Written on: November 1, 2016
Oncor customers: is there a rate hike in your future?
That’s the big question on the minds of some utility watchers as a deal draws near to transfer ownership of Oncor to Florida-based NextEra.
“It’s obviously a concern,” said Geoffrey Gay, an attorney monitoring the deal on behalf of a municipal group, the Steering Committee of Cities Served by Oncor.
NextEra filed regulatory paperwork Monday in which it seeks to take nearly 100 percent control over Oncor. NextEra claims that ratepayers will benefit from the deal, citing, among other reasons, a reduction of Oncor-related debt. In all, the transaction would be valued at more than $18.7 billion.
“The Proposed Transactions, if approved, will … place Oncor on more solid financial footing,” NextEra claimed in its Oct 31 filing before the Texas Public Utility Commission.
But Gay, speaking with a reporter from the Dallas Morning News, said there was more to the story. “They (will) want to claim almost immediately after they get commission approval that they need a rate increase because of the ‘generosity’ in paying off all this debt,” he said.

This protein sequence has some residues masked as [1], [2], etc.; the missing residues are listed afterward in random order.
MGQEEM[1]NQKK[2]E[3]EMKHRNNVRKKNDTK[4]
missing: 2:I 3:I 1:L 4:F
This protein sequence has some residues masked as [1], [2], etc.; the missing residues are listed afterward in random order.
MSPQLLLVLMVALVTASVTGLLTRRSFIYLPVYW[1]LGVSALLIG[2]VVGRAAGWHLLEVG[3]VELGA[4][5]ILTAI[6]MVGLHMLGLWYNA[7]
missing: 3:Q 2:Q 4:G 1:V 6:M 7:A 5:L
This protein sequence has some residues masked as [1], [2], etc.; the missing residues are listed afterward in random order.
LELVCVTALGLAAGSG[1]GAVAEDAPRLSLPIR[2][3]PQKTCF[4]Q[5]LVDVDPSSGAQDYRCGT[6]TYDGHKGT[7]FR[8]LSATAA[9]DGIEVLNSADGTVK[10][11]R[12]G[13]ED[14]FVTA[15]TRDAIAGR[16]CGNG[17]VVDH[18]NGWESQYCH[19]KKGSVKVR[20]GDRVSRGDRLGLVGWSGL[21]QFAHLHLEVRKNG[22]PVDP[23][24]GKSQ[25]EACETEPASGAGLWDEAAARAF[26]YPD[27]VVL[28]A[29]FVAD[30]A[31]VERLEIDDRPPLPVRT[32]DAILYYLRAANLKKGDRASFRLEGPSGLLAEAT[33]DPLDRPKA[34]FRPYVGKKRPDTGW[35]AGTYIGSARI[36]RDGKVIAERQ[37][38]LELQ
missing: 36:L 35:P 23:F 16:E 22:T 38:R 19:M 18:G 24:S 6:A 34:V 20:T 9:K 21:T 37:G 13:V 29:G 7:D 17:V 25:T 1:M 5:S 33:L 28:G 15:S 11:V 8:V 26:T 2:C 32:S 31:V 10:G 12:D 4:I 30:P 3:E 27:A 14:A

NextEra itself has acknowledged that if the deal is approved, it will return to the PUC by early next summer to seek new rates. Gay said the municipal group will oppose any rate hike.
Oncor, the state’s largest transmission and distribution utility, serves 10 million customers and operates approximately 119,000 miles in transmission and distribution lines. It went on the auction block after the current majority owner, Energy Future Holdings, declared bankruptcy in 2014. But the PUC is authorized to reject any ownership change that fails to serve the public interest.
NextEra has said it wants to close the deal by early 2017. If successful, Oncor’s transmission and distribution network will become affiliated with NextEra’s deregulated generating assets in Texas and with Florida Power & Light.
R.A. Dyer is a policy analyst for TCAP, a coalition of cities and other political subdivisions that purchase electricity in the deregulated market for their own governmental use. Because high energy costs can impact municipal budgets and the ability to fund essential services, TCAP, as part of its mission, actively promotes affordable energy policies. High energy prices also place a burden on local businesses and home consumers.